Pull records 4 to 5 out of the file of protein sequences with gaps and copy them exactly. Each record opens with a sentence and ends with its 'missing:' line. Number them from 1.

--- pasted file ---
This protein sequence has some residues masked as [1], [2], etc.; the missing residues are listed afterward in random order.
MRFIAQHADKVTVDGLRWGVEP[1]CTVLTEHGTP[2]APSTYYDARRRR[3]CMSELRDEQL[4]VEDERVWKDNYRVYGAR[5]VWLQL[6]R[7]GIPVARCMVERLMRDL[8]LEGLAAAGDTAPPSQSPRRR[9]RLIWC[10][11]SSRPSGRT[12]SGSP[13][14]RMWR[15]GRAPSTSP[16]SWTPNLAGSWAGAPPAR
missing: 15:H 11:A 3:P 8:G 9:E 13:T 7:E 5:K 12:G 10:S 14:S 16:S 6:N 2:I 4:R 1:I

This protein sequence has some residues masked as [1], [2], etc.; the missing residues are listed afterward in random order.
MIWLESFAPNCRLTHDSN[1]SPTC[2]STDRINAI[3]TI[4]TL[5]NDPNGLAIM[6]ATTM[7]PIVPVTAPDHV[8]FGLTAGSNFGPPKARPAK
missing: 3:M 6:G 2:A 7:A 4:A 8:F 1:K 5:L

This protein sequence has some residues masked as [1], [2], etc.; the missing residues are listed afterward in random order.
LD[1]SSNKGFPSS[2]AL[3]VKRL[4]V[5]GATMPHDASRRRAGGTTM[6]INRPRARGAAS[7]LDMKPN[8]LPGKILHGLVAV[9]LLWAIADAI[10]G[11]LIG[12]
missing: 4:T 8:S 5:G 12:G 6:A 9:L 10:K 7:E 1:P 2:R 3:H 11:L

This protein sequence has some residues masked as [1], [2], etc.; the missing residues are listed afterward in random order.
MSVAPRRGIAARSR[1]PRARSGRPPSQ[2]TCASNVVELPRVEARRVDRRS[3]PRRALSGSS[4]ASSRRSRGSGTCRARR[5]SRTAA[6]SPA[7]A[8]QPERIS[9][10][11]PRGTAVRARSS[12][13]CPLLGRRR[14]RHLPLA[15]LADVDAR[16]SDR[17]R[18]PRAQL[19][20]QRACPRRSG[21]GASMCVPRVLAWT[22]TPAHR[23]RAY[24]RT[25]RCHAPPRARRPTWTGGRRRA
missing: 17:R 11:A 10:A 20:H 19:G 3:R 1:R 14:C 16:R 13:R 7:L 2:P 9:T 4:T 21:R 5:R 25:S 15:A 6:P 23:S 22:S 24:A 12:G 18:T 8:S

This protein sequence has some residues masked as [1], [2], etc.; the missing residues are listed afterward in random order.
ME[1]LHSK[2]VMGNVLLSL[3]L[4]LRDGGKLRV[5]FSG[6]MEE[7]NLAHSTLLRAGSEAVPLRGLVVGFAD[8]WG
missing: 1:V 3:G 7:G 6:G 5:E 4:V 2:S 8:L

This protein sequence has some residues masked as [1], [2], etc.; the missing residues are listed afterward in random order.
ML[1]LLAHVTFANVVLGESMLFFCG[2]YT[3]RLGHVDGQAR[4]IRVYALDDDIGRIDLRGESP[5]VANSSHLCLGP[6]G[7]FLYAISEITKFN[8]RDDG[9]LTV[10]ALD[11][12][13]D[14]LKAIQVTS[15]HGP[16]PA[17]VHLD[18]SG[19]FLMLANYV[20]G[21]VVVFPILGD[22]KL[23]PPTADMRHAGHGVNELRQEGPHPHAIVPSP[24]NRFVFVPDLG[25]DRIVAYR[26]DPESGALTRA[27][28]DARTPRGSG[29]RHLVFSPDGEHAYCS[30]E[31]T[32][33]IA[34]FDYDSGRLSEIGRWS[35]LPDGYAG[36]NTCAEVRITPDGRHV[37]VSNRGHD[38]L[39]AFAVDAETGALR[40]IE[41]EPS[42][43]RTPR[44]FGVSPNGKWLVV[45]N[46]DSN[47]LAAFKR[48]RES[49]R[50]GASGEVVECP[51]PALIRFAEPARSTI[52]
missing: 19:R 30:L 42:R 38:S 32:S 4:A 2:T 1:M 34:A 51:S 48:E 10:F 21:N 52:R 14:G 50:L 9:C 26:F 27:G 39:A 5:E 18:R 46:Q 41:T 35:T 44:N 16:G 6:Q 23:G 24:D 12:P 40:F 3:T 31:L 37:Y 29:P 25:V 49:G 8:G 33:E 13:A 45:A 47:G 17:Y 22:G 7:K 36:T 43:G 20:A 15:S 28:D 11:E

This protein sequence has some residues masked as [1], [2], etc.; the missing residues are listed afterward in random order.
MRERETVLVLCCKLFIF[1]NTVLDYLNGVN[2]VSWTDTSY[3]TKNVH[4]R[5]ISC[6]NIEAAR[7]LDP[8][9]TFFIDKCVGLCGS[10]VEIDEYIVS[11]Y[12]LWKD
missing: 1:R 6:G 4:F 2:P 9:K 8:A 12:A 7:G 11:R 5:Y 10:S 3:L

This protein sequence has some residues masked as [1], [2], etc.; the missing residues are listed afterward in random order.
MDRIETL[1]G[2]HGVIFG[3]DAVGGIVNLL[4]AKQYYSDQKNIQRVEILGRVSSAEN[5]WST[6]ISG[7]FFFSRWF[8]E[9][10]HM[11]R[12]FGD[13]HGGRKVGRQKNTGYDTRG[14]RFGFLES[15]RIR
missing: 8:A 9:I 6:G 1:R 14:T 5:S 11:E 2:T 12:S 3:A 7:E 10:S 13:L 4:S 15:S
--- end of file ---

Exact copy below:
This protein sequence has some residues masked as [1], [2], etc.; the missing residues are listed afterward in random order.
MSVAPRRGIAARSR[1]PRARSGRPPSQ[2]TCASNVVELPRVEARRVDRRS[3]PRRALSGSS[4]ASSRRSRGSGTCRARR[5]SRTAA[6]SPA[7]A[8]QPERIS[9][10][11]PRGTAVRARSS[12][13]CPLLGRRR[14]RHLPLA[15]LADVDAR[16]SDR[17]R[18]PRAQL[19][20]QRACPRRSG[21]GASMCVPRVLAWT[22]TPAHR[23]RAY[24]RT[25]RCHAPPRARRPTWTGGRRRA
missing: 17:R 11:A 10:A 20:H 19:G 3:R 1:R 14:C 16:R 13:R 7:L 2:P 9:T 4:T 21:R 5:R 25:S 15:A 6:P 23:S 22:S 24:A 12:G 18:T 8:S

This protein sequence has some residues masked as [1], [2], etc.; the missing residues are listed afterward in random order.
ME[1]LHSK[2]VMGNVLLSL[3]L[4]LRDGGKLRV[5]FSG[6]MEE[7]NLAHSTLLRAGSEAVPLRGLVVGFAD[8]WG
missing: 1:V 3:G 7:G 6:G 5:E 4:V 2:S 8:L